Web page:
Staff absenteeism is one of the most costly issues facing employers in the modern workplace. Absenteeism is defined commonly as an unscheduled, deliberate or routine absence from the workplace by employees. According to a new study by the Centre for Economic and Business Research (CEBR), people who regularly take days off are costing the UK economy billions each year, with the toll set to rise considerably over the next decade and potentially rising to £26bn by 2030. The report also found that mental health issues are affecting 30-40 year olds who have to juggle various things such as home life, financial constraint and pressures from their day jobs and respective careers. Another recent study by AXA PPP healthcare found that over a third of employees living with a mental health condition (39 percent) are not open about it in the workplace. These findings highlight a clear disconnect between how employees are feeling and what their employers understand to be their state of mind.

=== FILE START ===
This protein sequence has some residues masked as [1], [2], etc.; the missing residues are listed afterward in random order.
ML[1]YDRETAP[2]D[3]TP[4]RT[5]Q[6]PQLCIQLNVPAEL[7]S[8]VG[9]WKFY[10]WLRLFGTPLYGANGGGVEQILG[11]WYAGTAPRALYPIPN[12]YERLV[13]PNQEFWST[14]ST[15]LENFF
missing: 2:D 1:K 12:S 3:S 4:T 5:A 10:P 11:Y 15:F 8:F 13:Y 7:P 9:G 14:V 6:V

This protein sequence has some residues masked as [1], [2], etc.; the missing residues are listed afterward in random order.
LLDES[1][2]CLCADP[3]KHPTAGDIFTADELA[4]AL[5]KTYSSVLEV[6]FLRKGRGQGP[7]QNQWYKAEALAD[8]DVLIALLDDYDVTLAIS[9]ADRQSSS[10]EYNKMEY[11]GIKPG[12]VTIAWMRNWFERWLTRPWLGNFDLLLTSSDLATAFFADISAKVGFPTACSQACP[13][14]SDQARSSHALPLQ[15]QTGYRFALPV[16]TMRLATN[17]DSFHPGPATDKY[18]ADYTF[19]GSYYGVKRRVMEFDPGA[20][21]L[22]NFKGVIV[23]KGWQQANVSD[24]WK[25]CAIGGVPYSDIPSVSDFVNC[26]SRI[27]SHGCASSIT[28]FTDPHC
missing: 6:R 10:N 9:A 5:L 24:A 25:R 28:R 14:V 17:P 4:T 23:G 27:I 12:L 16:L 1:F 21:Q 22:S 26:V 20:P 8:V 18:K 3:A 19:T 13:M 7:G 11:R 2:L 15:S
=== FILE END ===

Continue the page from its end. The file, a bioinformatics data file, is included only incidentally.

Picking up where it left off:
These are not statistics that can be ignored and whilst we may never get to the point of a 100% open and honest dialogue between employers and employees, there are many steps that companies and workplace managers can take to mitigate against the damage of workplace absenteeism.
For example, many organisations are taking corporate wellness programs seriously and are thinking of ways in which to boost and improve wellness. Google for example has established a People & Innovation Lab to carry out research and development within its People Operations. The company is particularly interested in finding unique ways to improve the health of its employees.
Of course, not all employees who take sick days are genuinely ill. One common assumption is that employees skip work to relax and do nothing; however this is not always the case. An employee could instead be looking to free up time for ‘life admin’, childcare or other household activities.
Excerpt from Workplace Insight, read the full article here